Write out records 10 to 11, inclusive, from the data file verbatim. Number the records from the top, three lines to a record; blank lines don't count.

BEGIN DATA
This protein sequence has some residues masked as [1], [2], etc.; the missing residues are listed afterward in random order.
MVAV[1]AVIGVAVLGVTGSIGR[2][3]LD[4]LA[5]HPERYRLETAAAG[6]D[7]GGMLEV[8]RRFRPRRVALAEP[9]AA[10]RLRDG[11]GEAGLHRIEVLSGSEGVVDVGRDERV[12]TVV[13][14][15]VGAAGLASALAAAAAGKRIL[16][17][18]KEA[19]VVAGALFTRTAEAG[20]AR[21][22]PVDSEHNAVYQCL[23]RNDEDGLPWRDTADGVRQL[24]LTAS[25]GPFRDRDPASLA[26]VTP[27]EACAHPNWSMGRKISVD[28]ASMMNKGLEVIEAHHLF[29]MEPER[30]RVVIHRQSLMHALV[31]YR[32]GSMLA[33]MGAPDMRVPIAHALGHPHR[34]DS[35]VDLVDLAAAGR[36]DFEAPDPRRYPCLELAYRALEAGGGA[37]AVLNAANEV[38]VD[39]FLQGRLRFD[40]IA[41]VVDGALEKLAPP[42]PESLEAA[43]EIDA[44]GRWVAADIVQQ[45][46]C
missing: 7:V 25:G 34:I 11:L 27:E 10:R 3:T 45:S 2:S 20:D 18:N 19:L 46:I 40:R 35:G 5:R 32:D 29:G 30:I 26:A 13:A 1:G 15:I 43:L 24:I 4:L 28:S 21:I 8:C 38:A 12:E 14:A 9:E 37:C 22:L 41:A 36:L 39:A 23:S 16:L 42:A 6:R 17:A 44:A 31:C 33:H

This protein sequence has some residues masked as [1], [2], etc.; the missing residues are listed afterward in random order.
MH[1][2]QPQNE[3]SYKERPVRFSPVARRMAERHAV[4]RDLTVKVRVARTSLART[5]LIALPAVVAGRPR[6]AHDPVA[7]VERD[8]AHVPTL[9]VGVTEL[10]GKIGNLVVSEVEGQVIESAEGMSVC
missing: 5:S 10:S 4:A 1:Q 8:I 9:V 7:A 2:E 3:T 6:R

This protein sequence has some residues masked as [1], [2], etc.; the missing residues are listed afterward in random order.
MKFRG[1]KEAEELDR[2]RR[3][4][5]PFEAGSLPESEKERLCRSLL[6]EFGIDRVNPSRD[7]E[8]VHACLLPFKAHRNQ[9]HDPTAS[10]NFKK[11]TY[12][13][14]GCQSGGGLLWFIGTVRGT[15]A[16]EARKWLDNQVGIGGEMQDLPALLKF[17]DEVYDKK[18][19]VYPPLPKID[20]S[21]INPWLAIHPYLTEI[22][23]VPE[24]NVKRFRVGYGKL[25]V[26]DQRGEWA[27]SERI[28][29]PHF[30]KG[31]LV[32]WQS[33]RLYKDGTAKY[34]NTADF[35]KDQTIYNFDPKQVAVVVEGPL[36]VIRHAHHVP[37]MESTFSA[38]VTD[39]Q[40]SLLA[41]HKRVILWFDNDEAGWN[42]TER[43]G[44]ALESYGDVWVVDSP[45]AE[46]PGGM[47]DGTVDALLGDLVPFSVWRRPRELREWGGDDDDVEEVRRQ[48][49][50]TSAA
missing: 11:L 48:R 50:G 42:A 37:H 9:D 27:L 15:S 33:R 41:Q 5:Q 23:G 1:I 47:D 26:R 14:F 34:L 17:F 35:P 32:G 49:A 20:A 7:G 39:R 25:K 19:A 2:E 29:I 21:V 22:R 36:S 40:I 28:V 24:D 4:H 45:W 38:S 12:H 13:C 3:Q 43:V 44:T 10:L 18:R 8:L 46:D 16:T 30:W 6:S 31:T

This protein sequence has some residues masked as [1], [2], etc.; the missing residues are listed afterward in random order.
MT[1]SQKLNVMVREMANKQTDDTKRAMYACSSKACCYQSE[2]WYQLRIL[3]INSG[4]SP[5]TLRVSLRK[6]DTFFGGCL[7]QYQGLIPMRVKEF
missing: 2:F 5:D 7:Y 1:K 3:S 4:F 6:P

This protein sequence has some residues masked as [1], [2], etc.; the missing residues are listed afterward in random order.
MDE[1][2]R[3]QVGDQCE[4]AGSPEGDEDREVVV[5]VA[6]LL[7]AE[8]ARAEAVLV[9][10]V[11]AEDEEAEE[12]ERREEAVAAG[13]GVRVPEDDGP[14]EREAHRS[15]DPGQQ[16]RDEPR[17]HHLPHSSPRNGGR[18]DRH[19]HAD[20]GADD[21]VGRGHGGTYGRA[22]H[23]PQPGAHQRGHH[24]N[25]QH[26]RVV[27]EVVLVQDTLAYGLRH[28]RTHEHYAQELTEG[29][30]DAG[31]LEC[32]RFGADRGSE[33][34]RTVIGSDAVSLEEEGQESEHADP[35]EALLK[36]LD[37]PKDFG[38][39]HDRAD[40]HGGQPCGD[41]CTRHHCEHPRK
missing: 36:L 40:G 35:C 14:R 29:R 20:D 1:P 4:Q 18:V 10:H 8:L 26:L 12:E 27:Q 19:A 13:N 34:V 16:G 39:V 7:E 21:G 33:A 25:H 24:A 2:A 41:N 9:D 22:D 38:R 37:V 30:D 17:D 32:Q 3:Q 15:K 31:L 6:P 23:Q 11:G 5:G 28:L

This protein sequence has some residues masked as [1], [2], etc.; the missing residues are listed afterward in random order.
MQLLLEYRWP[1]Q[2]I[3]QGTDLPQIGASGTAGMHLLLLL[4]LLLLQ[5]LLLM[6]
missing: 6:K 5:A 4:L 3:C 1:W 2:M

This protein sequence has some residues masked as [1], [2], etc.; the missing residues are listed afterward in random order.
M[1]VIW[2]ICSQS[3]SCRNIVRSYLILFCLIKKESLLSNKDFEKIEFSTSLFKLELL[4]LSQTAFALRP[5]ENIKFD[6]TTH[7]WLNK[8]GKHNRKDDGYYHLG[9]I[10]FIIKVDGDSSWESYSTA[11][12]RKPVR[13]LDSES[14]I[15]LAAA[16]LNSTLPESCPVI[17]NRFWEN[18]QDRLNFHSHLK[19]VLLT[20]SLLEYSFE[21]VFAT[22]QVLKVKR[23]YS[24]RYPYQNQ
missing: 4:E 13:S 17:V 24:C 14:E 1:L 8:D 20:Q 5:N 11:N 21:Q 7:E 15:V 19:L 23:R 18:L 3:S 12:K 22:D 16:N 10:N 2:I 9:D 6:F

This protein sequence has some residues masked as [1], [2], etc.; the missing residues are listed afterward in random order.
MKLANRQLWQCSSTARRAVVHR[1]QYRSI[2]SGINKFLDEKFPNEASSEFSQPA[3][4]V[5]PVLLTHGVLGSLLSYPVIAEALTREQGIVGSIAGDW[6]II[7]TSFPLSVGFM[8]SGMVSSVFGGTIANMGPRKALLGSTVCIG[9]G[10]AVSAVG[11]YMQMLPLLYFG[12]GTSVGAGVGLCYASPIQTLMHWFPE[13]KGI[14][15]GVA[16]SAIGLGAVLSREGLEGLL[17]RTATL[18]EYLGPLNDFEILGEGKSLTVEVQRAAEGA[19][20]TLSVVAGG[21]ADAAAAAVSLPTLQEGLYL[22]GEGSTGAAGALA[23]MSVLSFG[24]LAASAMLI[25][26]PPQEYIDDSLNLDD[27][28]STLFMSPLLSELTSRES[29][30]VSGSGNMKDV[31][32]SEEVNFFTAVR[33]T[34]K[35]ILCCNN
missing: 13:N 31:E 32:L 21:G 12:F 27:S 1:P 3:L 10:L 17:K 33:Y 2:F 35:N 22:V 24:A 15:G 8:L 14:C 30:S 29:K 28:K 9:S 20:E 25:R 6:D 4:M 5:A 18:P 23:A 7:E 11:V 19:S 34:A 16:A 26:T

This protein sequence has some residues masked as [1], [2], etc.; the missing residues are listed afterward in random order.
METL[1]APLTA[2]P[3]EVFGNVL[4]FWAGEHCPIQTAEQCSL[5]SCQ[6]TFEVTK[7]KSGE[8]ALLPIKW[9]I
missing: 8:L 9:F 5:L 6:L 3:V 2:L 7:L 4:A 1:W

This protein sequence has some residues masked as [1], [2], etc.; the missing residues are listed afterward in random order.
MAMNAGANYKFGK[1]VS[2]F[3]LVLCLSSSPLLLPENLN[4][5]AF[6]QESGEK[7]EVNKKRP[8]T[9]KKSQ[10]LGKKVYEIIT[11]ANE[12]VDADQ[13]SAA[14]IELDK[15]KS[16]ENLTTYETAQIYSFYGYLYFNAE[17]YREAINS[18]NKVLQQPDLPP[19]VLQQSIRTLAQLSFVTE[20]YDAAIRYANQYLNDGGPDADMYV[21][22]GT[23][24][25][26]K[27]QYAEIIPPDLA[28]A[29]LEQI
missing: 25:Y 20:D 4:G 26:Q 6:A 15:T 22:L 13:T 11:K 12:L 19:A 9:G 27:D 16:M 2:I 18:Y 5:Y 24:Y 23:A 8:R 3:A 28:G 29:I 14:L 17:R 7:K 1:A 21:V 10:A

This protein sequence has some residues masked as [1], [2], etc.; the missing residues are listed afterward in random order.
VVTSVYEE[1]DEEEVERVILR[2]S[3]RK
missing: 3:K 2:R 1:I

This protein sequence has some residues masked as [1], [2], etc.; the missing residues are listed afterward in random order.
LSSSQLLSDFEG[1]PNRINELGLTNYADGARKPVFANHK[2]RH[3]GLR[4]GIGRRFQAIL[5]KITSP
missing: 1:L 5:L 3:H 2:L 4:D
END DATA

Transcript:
This protein sequence has some residues masked as [1], [2], etc.; the missing residues are listed afterward in random order.
MAMNAGANYKFGK[1]VS[2]F[3]LVLCLSSSPLLLPENLN[4][5]AF[6]QESGEK[7]EVNKKRP[8]T[9]KKSQ[10]LGKKVYEIIT[11]ANE[12]VDADQ[13]SAA[14]IELDK[15]KS[16]ENLTTYETAQIYSFYGYLYFNAE[17]YREAINS[18]NKVLQQPDLPP[19]VLQQSIRTLAQLSFVTE[20]YDAAIRYANQYLNDGGPDADMYV[21][22]GT[23][24][25][26]K[27]QYAEIIPPDLA[28]A[29]LEQI
missing: 25:Y 20:D 4:G 26:Q 6:A 15:T 22:L 13:T 11:K 12:L 19:A 9:G 27:D 16:M 2:I 18:Y 5:Y 24:Y 23:A 8:R 3:A 28:G 29:I 14:L 17:R 7:K 1:A 21:V 10:A

This protein sequence has some residues masked as [1], [2], etc.; the missing residues are listed afterward in random order.
VVTSVYEE[1]DEEEVERVILR[2]S[3]RK
missing: 3:K 2:R 1:I